CRISPR-Cas9-based gene dropout screens: a powerful platform for drug discovery
Posted: 23 September 2021 | Dr Pushpanathan Muthuirulan (Harvard University) | No comments yet
CRISPR holds great promise in advancing pharmacological research and has fuelled the rapid expansion of using gene-edited cells for drug discovery processes. CRISPR-Cas9 dropout screens have emerged as a useful tool for high-throughput large-scale loss-of-function screens, which seek to identify the relationship between genotype and phenotype. Dr Pushpanathan Muthuirulan, Research Associate at Harvard University, explores why researchers will adopt this CRISPR technology to address some of the pressing unanswered questions related to disease pathobiology and how it will aid the development of new drugs.
Uncovering the links between genes and their biological functions helps researchers to understand disease biology and develop new drugs or improve existing drugs to stop/reverse the effects of diseases. Many drugs are discovered and tested every year to find potential beneficial effects against numerous diseases. At the early stage of drug discovery, thousands of compounds are considered as potential candidates for development as medical treatments; however, after early testing and functional validation, only a small fraction of compounds are suitable for further study. As a result, the process of researching and developing new drugs with advantageous effects to treat diseases in human subjects is continuously expanding in difficulty and time.1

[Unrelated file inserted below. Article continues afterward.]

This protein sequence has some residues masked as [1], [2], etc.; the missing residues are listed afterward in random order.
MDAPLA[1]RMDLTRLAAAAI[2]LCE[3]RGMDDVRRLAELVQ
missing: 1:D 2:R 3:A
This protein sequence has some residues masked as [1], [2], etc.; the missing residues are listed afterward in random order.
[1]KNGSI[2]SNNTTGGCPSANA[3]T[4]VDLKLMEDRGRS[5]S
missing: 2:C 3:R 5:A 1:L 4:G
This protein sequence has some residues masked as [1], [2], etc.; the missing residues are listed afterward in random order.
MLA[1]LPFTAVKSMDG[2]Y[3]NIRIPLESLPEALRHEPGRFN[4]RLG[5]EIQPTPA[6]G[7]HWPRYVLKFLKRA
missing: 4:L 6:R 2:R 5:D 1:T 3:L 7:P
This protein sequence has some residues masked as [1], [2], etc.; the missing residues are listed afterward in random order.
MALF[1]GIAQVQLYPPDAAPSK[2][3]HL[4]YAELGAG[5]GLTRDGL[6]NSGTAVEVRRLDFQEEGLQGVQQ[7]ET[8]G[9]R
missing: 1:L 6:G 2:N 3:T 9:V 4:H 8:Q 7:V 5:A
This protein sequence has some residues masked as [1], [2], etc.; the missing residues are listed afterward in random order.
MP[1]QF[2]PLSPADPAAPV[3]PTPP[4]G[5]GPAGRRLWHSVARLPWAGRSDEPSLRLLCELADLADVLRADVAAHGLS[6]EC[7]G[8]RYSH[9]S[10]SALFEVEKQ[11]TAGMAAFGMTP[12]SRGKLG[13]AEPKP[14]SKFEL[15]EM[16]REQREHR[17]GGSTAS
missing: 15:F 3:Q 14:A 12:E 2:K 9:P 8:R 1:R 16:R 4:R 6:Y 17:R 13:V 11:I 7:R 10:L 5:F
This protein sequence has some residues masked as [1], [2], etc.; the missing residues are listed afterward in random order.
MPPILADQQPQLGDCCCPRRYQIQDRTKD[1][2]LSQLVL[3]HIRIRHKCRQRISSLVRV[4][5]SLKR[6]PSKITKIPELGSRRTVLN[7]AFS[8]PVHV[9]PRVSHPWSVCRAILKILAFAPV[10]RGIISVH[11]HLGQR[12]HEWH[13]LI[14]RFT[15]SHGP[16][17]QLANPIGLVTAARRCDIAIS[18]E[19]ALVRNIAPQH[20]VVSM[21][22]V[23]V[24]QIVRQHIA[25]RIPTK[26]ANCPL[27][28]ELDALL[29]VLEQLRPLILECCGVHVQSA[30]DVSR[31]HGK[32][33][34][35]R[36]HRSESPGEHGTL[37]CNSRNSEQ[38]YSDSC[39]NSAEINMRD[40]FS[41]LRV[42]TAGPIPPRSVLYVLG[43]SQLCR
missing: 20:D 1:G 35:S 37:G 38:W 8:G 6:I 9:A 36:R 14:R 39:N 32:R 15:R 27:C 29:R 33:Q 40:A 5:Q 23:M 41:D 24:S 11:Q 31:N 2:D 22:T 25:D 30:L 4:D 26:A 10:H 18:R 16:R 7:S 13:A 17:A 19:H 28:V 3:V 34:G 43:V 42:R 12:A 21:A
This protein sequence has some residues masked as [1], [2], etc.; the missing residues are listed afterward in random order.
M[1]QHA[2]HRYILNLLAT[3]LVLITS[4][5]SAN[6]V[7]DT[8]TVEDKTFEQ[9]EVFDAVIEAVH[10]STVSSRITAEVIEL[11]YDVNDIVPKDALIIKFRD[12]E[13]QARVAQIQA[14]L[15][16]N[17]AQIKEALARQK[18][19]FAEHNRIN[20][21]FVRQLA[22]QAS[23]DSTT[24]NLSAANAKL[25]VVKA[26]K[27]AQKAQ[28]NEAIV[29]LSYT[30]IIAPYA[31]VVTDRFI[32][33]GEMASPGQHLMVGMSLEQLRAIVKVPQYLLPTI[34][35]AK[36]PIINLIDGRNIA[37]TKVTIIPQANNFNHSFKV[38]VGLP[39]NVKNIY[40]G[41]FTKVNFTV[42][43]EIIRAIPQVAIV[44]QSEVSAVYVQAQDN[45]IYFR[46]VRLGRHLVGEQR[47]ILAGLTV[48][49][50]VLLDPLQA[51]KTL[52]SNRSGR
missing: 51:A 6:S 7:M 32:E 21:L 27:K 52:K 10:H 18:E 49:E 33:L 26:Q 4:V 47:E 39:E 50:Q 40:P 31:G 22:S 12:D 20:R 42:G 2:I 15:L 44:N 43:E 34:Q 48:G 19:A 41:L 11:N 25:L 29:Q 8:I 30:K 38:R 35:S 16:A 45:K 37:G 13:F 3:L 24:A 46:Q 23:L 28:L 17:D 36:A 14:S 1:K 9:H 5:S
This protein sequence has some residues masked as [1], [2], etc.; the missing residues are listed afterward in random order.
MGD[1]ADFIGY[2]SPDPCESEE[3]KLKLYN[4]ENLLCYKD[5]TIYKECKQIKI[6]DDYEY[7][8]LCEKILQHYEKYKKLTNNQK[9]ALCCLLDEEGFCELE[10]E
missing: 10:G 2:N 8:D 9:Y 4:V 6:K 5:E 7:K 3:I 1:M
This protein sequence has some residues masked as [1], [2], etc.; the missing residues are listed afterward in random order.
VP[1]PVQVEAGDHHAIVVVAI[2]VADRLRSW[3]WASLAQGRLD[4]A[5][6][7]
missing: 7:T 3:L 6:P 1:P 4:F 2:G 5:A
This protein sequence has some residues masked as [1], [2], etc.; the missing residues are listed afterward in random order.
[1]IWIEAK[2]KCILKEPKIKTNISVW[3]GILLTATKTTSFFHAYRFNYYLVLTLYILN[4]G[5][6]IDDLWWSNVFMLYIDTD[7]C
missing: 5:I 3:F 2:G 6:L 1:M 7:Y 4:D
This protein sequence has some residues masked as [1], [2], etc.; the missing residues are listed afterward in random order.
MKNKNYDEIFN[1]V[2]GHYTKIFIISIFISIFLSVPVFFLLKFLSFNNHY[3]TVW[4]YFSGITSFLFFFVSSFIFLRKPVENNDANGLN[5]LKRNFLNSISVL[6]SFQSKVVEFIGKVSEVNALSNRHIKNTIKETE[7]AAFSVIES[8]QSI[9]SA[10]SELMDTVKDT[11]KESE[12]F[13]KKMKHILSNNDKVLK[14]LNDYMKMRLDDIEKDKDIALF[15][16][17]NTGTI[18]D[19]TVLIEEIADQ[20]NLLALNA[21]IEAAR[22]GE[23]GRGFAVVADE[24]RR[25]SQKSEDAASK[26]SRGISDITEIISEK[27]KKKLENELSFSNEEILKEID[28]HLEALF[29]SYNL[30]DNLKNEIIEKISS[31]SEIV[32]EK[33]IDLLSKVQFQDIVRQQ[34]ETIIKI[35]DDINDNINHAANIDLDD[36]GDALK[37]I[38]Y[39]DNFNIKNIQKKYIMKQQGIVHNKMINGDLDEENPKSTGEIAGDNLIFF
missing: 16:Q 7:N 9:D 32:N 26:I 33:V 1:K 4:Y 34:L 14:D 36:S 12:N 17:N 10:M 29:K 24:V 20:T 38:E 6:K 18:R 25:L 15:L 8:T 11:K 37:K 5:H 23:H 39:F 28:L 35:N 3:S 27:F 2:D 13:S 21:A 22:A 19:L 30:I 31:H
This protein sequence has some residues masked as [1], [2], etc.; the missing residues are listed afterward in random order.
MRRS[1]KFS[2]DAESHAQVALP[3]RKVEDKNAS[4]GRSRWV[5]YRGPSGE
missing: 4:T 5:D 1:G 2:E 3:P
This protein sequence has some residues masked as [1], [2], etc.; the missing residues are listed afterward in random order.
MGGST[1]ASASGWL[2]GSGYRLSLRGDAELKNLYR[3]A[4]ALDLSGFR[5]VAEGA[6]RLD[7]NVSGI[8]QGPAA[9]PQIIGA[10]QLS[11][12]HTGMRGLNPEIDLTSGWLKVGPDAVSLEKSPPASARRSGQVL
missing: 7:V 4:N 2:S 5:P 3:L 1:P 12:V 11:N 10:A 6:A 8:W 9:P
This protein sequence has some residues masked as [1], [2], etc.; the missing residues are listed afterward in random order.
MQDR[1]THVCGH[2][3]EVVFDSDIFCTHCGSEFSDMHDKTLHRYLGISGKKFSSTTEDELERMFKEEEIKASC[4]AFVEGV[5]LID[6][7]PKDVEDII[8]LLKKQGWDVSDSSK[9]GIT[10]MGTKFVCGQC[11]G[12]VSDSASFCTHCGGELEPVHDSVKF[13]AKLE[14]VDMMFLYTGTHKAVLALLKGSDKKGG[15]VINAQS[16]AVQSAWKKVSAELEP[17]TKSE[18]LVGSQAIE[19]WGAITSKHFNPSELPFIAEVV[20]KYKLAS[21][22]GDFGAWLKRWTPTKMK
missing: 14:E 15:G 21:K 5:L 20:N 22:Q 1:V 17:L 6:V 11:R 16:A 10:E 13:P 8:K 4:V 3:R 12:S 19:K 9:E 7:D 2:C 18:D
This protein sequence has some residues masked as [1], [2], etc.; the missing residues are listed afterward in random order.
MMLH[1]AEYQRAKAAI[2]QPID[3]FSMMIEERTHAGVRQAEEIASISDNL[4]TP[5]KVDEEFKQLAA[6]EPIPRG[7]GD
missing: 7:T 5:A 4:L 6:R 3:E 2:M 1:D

CRISPR, DNA, Drug Targets, Gene Testing, Gene Therapy, Genetic Analysis, Genome Editing, Genomics, Molecular Targets, Protein, RNAs, Target Molecule, Targets, Technology
Breast cancer, Pancreatic cancer
GenScript, Harvard University, The National Institutes of Health, Thermo Fisher Scientific